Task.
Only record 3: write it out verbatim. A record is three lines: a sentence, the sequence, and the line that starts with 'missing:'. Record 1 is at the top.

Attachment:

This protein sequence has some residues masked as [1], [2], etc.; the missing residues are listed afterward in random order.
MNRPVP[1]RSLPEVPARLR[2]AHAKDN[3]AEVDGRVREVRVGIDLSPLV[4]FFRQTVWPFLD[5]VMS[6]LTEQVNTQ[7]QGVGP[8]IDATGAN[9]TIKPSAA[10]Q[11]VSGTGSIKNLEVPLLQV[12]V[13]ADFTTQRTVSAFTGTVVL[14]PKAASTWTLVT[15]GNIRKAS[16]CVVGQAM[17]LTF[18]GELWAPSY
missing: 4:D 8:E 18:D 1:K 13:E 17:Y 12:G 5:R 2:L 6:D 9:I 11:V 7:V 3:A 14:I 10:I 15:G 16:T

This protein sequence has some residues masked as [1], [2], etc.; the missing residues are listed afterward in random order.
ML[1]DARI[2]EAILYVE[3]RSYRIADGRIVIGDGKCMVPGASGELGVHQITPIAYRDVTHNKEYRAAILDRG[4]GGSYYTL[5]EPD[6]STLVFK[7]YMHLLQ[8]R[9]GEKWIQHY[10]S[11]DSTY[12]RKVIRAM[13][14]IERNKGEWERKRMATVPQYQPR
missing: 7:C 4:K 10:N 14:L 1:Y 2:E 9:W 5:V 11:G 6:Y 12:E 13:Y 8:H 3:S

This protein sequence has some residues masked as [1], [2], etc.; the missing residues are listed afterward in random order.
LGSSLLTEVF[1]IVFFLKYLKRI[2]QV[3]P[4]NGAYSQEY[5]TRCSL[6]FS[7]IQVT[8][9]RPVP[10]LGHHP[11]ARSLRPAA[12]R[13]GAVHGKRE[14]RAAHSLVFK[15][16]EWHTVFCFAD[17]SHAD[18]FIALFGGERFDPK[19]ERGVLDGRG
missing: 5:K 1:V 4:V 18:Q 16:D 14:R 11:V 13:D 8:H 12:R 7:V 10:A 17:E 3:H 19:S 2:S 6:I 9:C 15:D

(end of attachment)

This protein sequence has some residues masked as [1], [2], etc.; the missing residues are listed afterward in random order.
LGSSLLTEVF[1]IVFFLKYLKRI[2]QV[3]P[4]NGAYSQEY[5]TRCSL[6]FS[7]IQVT[8][9]RPVP[10]LGHHP[11]ARSLRPAA[12]R[13]GAVHGKRE[14]RAAHSLVFK[15][16]EWHTVFCFAD[17]SHAD[18]FIALFGGERFDPK[19]ERGVLDGRG
missing: 5:K 1:V 4:V 18:Q 16:D 14:R 11:V 13:D 8:H 12:R 7:V 10:A 17:E 3:H 19:S 2:S 6:I 9:C 15:D